A Practice in Secrecy

Approval Addiction

Do you find yourself disappointed (or overly satisfied) by the number of likes and comments you get on a social post? Is your self esteem significantly affected by the words of others? Are you constantly comparing your life, finances, or virtue to those of your peers? When we gauge our success or failure based on the judgment of others, we suffer from Approval Addiction. This mental obstacle can manifest in many ways but always affects the way we feel about ourselves (and others).

Instead of finding value and meaning from within, we exhaust our friends, family, spouses, and bosses fishing for compliments. Sometimes we’re left stalled or handicapped, unable to move forward without hearing that we’ve done well. Little thumbs up and red hearts turn into measurements of self-worth… Ones that ultimately distract us from ourselves and God.


In Corinthians, Paul says of criticism, “But with me it is a very small thing that I should be judged by you or by any human court. I do not even judge myself… It is the Lord who judges me.” Paul understands that the only true judgment that holds significance is God’s. When we constantly seek recognition and praise, we fill our hearts with hope of approval, which leaves little room for hope belonging to others. We become distracted from God’s grace. To truly live a free life is to be free from confirmation and competition. Only then can we feel complete love.

However, separation from approval is not easy. Paul is choice with his words. Notice that he refers to judgement as “a very small thing,” rather than “nothing.” We’re human, after all. While it’s in our nature to seek and thrive on approval, there are ways by which we can lessen this dependency. Ways which require us to look quietly inward.

“Thus, when you give to the needy, sound no trumpet before you.”
— Matthew 6:2


Jesus spoke of being virtuous in secrecy, “When you give to the needy, do not let your left hand know what your right hand is doing.” It’s part of human nature to try to impress others, though doing so only works to distract us from reaching spiritual maturity. We shouldn’t view our own giving as an admirable feat, but an ordinary part of our daily life.

Thankfully, God has given us the gift of discipline.

The next time you find yourself living unselfishly, tell no one. Be disciplined and refrain from sharing your good deeds. Give up trying to control the narrative others hold of you, for their opinions and judgment don’t matter in comparison to God’s. His is the only voice that matters regarding the purity, fruitfulness, or “impressiveness” of our lives. You’ll also find more fulfillment in your actions if they remain private. Requiring gratitude for our good deeds makes them seem incomplete until gratitude is given.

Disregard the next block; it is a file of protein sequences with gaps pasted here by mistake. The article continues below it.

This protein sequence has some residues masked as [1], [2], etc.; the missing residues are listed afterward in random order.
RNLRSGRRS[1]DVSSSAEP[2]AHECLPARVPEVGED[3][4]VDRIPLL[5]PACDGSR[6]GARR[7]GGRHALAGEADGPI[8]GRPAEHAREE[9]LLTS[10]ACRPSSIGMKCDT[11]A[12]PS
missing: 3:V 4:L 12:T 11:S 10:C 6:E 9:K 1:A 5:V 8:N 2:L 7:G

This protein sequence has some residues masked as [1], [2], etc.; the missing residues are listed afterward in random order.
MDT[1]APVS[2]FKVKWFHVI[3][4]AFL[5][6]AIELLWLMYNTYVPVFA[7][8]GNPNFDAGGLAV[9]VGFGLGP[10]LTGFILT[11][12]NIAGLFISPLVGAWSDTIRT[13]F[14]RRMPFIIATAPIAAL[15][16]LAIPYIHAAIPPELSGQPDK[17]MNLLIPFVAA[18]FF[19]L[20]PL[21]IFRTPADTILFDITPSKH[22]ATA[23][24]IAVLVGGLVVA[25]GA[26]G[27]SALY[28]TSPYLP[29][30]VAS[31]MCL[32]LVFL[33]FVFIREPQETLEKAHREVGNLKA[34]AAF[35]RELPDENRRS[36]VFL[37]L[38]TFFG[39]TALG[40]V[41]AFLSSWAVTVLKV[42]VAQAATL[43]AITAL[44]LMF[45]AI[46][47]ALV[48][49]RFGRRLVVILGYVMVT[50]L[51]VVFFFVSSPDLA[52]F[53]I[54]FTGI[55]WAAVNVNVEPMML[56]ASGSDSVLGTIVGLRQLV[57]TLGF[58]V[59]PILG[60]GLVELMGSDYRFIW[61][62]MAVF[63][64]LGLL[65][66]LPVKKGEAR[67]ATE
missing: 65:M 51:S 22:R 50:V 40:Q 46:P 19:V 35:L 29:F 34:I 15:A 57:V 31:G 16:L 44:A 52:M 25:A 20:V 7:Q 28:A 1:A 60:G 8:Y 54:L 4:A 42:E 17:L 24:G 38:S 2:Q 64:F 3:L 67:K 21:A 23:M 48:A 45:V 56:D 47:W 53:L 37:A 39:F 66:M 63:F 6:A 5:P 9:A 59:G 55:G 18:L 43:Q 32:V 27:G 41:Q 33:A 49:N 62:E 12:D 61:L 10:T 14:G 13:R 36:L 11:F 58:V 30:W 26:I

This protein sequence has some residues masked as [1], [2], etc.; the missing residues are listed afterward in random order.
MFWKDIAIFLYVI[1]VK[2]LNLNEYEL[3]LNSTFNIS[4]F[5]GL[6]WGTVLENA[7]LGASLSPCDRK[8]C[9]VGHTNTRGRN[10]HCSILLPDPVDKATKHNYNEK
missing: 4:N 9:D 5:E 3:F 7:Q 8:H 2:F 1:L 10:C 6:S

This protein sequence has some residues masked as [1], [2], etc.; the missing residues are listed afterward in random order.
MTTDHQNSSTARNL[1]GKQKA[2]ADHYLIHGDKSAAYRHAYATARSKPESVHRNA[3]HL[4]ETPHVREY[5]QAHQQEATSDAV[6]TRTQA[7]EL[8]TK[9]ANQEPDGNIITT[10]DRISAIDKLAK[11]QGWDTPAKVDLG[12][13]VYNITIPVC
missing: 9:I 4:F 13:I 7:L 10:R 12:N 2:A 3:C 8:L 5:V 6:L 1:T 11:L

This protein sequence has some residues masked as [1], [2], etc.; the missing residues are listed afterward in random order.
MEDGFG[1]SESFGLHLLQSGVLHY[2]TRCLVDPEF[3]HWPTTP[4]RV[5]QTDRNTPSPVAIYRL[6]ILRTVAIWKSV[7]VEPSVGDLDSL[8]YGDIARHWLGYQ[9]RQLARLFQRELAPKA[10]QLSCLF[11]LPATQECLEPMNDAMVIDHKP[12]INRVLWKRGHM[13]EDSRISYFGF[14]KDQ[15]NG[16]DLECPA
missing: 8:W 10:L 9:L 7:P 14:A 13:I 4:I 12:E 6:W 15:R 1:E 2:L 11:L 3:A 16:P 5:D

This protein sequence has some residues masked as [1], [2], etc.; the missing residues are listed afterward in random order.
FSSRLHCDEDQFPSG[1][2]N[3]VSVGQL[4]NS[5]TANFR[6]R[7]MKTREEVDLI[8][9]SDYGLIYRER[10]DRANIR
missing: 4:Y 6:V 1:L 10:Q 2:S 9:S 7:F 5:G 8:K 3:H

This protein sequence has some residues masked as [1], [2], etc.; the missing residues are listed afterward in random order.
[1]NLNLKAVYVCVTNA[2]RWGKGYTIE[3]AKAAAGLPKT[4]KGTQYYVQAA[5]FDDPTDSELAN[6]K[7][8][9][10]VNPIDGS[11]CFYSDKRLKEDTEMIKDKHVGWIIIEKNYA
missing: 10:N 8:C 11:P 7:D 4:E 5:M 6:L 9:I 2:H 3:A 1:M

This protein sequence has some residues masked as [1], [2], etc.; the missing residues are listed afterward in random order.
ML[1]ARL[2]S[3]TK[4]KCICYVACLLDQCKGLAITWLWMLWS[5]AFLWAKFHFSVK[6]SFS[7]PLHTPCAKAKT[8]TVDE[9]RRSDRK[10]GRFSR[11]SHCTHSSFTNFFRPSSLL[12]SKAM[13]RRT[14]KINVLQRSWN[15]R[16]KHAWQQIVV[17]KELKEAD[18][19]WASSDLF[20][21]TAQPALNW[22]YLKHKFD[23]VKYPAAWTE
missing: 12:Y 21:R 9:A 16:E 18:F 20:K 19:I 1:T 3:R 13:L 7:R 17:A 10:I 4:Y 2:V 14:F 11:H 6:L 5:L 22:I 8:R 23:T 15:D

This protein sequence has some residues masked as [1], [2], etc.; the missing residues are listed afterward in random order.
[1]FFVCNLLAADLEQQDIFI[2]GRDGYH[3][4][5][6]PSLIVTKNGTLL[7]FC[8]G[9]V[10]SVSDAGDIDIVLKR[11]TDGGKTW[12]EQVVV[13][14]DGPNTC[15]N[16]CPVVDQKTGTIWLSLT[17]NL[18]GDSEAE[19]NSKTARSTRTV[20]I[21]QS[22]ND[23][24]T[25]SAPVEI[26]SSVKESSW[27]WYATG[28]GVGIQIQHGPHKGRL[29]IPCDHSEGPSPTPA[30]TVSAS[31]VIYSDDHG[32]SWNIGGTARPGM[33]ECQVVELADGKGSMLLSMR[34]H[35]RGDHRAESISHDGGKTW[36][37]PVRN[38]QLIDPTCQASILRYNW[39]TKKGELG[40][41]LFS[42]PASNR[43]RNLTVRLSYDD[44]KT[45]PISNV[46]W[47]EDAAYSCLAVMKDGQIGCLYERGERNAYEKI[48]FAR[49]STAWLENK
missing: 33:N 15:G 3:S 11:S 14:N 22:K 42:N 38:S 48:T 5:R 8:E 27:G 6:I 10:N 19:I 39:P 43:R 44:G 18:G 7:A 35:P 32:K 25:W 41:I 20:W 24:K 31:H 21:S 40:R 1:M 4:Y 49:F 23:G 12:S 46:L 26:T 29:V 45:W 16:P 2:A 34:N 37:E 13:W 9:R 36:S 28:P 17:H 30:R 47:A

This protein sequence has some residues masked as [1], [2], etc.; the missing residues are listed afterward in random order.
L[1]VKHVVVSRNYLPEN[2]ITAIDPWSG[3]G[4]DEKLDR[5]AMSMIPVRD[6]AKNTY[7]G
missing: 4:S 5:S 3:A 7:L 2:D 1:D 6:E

We’re surrounded by opportunities to practice secrecy: praying for someone without them knowing, anonymous donations, memorizing passages of Scripture to recite only to yourself, cleaning your neighbor's yard while they’re at work. Every day presents us with hundreds of opportunities to “love thy neighbor” silently.


Secrecy also brings purity to our hearts. Choosing to impress people by flaunting generosity changes the nature of our actions. They become less freeing. When we act to impress on earth, we lose the value of the deed in the Coming Kingdom.

“Beware of practicing your righteousness before other people in order to be seen by them, for then you will have no reward from your Father who is in heaven.”
— Matthew 6:1

The same can be true when we reveal our intimate conversations with God. When we boast of God speaking to us, those connections and moments are no longer sacred, but merely tools in our bag of tricks to impress.

Learning that we can make sacrifices or give gifts without saying “LOOK AT ME!” will slowly free us from the inner need for others’ approval. We’ll come to know that we can live a more liberated, fulfilling life by doing good quietly, with grace, and in ways that are meaningful to only ourselves (and the Lord).